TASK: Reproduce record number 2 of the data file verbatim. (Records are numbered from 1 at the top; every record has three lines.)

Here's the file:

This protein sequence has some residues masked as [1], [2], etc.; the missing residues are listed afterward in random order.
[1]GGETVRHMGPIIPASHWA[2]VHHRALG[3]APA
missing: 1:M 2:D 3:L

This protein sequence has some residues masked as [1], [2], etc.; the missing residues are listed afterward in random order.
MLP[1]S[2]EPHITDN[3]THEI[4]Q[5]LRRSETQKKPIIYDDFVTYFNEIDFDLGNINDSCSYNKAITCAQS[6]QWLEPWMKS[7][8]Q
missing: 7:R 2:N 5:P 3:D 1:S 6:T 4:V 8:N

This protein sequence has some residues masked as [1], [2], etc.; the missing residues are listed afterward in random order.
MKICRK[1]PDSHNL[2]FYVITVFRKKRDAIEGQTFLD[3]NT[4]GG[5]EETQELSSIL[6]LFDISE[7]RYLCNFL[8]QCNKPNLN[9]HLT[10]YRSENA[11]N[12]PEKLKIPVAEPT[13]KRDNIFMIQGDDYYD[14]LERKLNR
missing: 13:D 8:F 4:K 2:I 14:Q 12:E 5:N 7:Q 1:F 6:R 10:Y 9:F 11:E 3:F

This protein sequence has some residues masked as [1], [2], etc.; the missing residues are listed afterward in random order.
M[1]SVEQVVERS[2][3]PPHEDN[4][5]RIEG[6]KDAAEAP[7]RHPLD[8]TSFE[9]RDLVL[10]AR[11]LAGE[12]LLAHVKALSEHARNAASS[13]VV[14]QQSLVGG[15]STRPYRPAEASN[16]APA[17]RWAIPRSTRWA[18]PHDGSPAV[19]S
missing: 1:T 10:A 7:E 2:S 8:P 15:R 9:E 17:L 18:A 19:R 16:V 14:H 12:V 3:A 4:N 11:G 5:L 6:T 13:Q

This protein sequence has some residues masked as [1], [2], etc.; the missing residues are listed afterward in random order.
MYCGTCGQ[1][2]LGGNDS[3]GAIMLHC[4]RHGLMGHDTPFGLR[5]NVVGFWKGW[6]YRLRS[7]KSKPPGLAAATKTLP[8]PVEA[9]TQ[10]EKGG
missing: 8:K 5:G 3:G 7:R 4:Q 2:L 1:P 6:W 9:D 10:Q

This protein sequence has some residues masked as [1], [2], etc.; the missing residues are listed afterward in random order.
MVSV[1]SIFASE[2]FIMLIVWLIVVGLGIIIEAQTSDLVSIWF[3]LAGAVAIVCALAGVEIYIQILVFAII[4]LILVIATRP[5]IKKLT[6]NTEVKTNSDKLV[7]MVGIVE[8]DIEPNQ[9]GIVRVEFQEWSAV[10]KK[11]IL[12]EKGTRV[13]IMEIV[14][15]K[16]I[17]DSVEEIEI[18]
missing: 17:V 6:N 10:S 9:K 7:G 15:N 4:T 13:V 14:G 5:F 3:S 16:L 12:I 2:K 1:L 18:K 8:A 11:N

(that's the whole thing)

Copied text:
This protein sequence has some residues masked as [1], [2], etc.; the missing residues are listed afterward in random order.
MLP[1]S[2]EPHITDN[3]THEI[4]Q[5]LRRSETQKKPIIYDDFVTYFNEIDFDLGNINDSCSYNKAITCAQS[6]QWLEPWMKS[7][8]Q
missing: 7:R 2:N 5:P 3:D 1:S 6:T 4:V 8:N